The Dragonflies’ Daughters

9.06.17_Features_Jeanine Ake_Dragonfly_Jeanine Ake

Courtesy of Jeannie Ake

Jeannie Ake
Staff Writer

Every fifth Wednesday, The Drama Center’s Playwright Forum invites members of the community to view the staged reading of a play, free of charge. On Aug. 30, Patsy B. Dawkins’ “The Dragonflies’ Daughters” was presented for review. Following the performance, the cast, audience and playwright were encouraged to discuss any comments or concerns that may have come to light during the reading.

With an audience of less than 20, audience seats were positioned in front of the five actresses and narrator delivering the play’s dialogue. Members of the cast were dressed casually and occasionally fumbled through their lines; though in their initial read through, they did an impressive job bringing their characters to life. This intimate setting inspired an honest dialogue, as the reading was intended for the playwright to receive feedback and make notes before the final stages of their production.

Without costume, props or a stage to move around, engaging the audience rested solely on the cast’s vocal inflection and facial expressions. Even though the cast gave an informal rendition, their characters were brought to life in a spectacular way as the humorous and heartbreaking story began to unfold.

The plot of “The Dragonflies’ Daughters” centers around a conversation between Aderine and Sethalene Douglass in the wake of their mother’s death. At their family beach house in Florida, the two sisters uncover shocking information about their past through a series of letters between their mother and a woman named Naomi Watts, who ultimately provides a piece of the titular line, “you know there are people who look to dragonflies to help them find the right path.”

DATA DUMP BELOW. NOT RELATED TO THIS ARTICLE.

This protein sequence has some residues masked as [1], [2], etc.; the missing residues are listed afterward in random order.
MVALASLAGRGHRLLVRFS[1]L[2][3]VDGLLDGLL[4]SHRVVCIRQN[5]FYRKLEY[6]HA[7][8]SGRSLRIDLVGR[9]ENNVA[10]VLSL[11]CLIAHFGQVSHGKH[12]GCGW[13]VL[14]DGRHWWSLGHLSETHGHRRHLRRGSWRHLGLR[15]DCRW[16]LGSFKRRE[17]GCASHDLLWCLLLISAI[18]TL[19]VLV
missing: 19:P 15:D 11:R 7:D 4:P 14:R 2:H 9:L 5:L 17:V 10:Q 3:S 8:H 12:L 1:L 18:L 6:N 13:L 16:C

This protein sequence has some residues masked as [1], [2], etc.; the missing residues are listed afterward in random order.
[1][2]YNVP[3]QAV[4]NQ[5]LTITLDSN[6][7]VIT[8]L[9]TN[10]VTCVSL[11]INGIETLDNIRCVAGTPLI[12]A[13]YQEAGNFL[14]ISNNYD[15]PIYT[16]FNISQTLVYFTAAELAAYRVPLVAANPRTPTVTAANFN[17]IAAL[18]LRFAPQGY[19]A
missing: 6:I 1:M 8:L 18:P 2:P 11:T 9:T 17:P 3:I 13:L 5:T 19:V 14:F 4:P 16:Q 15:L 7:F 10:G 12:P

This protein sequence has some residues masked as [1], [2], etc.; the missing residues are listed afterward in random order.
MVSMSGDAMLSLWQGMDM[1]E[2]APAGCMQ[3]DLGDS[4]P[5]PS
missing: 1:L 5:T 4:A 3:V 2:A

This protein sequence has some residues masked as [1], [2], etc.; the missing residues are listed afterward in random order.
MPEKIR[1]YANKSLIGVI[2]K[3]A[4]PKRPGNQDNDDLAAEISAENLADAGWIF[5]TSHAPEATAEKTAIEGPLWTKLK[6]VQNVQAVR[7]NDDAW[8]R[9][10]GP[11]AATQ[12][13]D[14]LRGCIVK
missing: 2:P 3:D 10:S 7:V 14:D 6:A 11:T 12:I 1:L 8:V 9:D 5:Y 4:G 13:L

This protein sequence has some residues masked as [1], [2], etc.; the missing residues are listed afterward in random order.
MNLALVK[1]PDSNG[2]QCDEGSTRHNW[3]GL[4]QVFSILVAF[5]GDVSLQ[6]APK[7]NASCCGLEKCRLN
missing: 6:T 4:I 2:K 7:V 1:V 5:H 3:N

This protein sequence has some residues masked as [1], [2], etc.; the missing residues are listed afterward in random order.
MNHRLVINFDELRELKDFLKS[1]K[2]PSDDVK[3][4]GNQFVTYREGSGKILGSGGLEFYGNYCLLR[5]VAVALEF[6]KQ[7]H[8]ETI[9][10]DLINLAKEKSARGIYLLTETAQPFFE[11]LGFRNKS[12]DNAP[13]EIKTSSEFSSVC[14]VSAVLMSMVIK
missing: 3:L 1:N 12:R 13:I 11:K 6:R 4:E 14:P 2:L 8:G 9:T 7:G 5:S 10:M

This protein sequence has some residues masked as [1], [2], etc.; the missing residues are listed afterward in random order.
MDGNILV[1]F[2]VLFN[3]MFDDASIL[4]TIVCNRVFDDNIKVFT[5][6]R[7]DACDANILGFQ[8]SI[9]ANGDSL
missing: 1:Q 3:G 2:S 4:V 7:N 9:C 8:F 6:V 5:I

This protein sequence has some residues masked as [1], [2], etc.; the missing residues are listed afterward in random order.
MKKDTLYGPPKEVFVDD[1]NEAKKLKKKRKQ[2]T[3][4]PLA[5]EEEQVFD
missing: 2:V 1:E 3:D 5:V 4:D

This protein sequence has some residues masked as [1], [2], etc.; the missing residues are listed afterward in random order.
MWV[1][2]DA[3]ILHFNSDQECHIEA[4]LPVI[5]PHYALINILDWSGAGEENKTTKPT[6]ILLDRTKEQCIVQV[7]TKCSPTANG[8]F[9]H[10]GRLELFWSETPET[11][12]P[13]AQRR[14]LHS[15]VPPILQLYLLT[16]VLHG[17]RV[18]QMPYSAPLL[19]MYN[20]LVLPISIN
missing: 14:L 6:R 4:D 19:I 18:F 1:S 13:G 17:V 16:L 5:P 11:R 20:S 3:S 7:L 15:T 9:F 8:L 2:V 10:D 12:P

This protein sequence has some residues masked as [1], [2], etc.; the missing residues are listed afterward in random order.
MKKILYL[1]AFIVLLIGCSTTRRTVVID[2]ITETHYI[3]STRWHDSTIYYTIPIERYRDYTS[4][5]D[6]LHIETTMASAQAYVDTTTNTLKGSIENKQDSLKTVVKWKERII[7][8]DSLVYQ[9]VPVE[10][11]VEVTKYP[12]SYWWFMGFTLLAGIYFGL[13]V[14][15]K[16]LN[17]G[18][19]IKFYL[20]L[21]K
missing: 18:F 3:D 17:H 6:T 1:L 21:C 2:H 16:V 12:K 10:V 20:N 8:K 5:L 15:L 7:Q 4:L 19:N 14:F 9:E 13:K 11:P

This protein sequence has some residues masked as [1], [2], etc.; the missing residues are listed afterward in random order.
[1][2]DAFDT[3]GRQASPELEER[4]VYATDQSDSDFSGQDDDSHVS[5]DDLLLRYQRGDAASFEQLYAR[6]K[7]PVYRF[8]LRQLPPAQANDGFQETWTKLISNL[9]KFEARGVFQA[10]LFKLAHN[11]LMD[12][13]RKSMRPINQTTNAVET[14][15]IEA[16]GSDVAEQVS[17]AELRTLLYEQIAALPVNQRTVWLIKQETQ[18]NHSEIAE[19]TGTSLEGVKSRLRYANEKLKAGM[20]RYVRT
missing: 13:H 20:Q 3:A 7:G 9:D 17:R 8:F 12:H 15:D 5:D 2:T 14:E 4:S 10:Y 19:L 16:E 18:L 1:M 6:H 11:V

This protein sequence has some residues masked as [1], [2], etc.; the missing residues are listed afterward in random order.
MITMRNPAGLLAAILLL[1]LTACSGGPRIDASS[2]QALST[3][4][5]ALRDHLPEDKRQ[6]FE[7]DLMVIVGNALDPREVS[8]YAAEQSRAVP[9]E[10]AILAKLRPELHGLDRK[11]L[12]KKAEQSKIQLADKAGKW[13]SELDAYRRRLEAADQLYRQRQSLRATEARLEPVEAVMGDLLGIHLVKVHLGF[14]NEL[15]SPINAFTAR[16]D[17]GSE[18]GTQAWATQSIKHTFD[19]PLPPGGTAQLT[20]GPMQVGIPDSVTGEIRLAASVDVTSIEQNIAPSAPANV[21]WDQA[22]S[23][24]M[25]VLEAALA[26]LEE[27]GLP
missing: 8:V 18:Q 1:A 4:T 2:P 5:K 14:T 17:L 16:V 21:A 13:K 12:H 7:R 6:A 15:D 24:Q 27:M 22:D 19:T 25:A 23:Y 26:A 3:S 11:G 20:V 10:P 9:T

Consequently, the play addresses the two women finding their path all over again in middle age as they realize the complexities within their own family dynamics and the complexities of the emotions within themselves regarding these changes.

Throughout the reading, the presentation of the dialogue elicited plenty of laughs from the audience, which was countered by the heavier subject material. Over the course of the play, we see the sisters struggling with the very human conditions: the discovery of an affair, loss of a spouse, loss of a parent as well as the usual bickering and banter one would expect from siblings.

Another plot point of “The Dragonflies’ Daughters” dealt with was race relations, as flashbacks took the audience back as early as the 1940s. The primary focus in this historical setting was the plight of Native Americans as the the Civil Rights Movement unfolded in the ‘50s and ‘60s. Throughout the play, there was a lot of emphasis relating to the persistence of racism among Americans, particularly white Americans. While the issue of race was introduced in the play rather subtly, it played an incredibly important role throughout the play’s development.

In addition to seeing the personal tragedies of the sisters unfold, the audience is able to see issues regarding race through the lens of these southern, white sisters. The play also touches on Aderine’s attempts to overcome her own racial biases, which is made aware to her as a result of their discoveries at the beach house. It is an important commentary on the acknowledgement of racism held by those with white privilege.

The play consisted of two acts and was delivered in one hour installments. Following the presentation, Dawkins discussed critiques raised by the audience and cast members. It was an interesting experience to view those involved in the revision process of someone else’s work, as everyone was eager to share their thoughts and concerns. Hearing her work from start to finish for the first time, Dawkins became very emotional but was receptive to suggestions to improve her piece.

There was much praise mentioned regarding Dawkins’ ability to craft witty and heart-breaking dialogue, as well as a call for greater historical context. It was a critique that resonated with me as well, as I felt at times as though the heavier material of the play got lost within the the banter between the two sisters, which encompassed a majority of the play.

Overall, listening to this presentation of Patsy Dawkins’ “The Dragonflies’ Daughters” was humbling in knowing that the creation of this play has been a process and labor in the making for many years for her. It was a unique opportunity to be involved in another person’s creative process, and if you are interested in the thespian arts, it is a great way to get involved in community theater, while also enjoying a playwright’s work for free.



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